It is now proposed that company directors should carry out reviews of the effectiveness of their company’s internal controls and say in their annual report, whether they consider controls to have operated effectively. The statement should go on to disclose the benchmark system used (such as the Committee of Sponsoring Organizations of the Treadway Commission (COSO) framework) and explain how the directors have gained assurance on that statement. Then the audit report should describe the work the auditor is already required to do to understand the company’s internal control systems and to state how that work has influenced the audit but without a formal auditor opinion on the internal controls’ effectiveness being required. Options for doing this are set out and the Government intends that auditors of Public Interest Entities, as part of their statutory audit, report how they concluded that the directors’ statement on action taken to prevent and detect fraud is accurate. Then the auditors should report on the steps they took to detect any material fraud and assess the effectiveness of relevant controls.

CP 382 from the Department for Business, Energy and Industrial Strategy (BEIS) - Restoring trust in audit and corporate governance - Consultation on the Government’s proposals - had a closing date for comments of 8th July 2021. Having read this consultation paper, I applaud the recognition that new reporting and attestation requirements are needed covering internal controls, dividend and capital maintenance decisions and resilience planning. All of this is designed to sharpen directors’ scrutiny and accountability, as well as that of their external auditors.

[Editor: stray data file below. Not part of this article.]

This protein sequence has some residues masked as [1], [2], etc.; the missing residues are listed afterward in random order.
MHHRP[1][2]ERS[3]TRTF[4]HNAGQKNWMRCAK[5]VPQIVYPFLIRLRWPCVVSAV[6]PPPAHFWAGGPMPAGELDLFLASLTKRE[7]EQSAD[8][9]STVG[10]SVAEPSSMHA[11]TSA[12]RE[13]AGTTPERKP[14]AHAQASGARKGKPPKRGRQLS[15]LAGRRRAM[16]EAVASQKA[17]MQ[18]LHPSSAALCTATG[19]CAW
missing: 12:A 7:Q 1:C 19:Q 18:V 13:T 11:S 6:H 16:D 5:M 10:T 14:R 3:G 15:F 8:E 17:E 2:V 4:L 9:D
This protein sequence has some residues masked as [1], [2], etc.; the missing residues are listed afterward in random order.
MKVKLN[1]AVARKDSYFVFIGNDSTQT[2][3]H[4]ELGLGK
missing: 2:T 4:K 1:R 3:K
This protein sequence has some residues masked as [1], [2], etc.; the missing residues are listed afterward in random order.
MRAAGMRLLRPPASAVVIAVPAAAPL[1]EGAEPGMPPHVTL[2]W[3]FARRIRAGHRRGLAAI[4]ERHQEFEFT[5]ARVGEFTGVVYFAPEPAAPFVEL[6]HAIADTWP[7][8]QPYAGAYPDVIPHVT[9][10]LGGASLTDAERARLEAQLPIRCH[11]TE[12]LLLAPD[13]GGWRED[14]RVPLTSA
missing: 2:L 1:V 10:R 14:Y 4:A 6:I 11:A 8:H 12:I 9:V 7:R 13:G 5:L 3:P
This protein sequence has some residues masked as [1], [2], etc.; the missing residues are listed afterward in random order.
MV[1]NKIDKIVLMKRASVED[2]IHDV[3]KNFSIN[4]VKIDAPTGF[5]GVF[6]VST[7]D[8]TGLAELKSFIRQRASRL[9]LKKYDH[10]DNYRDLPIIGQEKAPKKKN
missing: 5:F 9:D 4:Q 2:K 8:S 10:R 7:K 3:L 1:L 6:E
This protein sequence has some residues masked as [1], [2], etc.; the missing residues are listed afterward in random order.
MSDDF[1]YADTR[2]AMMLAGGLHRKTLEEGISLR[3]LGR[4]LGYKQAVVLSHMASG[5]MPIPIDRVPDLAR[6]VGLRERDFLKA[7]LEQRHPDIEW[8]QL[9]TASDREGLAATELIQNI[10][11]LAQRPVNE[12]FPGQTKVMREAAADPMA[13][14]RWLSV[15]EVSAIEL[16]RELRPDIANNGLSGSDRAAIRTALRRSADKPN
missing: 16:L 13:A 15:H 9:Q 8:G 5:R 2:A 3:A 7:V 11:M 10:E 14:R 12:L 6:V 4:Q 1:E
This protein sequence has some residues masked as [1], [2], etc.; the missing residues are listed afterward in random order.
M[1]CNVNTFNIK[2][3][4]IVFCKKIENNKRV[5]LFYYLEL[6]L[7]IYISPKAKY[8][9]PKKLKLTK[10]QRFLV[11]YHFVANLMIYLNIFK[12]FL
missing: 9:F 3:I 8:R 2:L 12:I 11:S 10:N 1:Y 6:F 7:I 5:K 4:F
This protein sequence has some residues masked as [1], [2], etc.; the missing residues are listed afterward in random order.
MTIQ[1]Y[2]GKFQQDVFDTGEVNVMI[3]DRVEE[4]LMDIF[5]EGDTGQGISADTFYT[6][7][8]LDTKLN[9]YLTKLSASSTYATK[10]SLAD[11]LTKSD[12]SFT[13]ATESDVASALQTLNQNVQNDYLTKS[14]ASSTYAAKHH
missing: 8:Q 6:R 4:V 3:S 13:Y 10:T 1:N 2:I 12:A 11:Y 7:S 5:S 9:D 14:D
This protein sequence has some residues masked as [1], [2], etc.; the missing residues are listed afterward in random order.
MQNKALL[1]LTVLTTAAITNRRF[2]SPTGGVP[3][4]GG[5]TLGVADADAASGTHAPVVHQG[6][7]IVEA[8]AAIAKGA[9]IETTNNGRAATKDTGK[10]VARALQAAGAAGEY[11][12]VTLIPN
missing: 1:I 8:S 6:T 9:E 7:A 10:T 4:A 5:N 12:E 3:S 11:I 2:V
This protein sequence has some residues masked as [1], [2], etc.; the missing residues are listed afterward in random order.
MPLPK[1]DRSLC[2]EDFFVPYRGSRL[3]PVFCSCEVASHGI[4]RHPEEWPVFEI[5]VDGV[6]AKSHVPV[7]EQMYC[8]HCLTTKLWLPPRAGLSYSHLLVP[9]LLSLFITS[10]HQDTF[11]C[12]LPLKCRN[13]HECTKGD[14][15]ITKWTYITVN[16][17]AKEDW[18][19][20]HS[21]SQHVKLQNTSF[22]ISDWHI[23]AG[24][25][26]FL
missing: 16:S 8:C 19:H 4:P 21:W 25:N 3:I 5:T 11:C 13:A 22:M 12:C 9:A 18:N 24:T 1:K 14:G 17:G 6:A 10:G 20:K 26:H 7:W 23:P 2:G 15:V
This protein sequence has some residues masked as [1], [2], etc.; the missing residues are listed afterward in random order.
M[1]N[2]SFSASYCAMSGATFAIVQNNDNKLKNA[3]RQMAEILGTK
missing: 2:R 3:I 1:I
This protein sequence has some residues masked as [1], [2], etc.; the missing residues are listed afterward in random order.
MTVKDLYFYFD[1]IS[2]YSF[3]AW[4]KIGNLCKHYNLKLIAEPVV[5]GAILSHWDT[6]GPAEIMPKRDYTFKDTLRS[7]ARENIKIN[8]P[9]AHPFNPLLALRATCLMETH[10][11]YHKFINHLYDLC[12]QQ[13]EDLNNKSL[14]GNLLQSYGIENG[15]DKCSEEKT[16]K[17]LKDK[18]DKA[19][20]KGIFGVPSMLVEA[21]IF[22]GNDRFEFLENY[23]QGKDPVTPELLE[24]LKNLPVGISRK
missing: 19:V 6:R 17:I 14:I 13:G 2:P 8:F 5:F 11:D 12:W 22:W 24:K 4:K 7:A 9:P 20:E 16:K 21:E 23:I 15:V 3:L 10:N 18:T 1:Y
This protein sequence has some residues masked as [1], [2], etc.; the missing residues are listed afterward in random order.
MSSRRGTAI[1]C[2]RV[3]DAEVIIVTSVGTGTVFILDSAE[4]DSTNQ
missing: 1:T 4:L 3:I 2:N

After Patisserie Valerie called in administrators, I expressed my concerns on how the build up of mis-statement losses had been overlooked. Its parent company Patisserie Holdings had said that ‘The work carried out by the company's forensic accountants has revealed that the mis-statement of its accounts was extensive, involving very significant manipulation of the balance sheet and profit and loss accounts. Among other manipulations, this involved thousands of false entries into the company's ledgers.’

The consultation paper cites the insolvencies of BHS (unlisted) in 2016, Carillion (London Stock Exchange listed) in 2018, as well as Patisserie Valerie (AIM) in 2019. The pattern over decades, has been of too many companies that have had to belatedly issue a series of profit warnings before they collapsed, owing creditors (including unsuspecting employees) very large sums of money. It is extremely rare that things go badly wrong in just one year; later investigations normally reveal a history of cut-off errors or subjective judgments that have favoured the reported profits of those earlier years.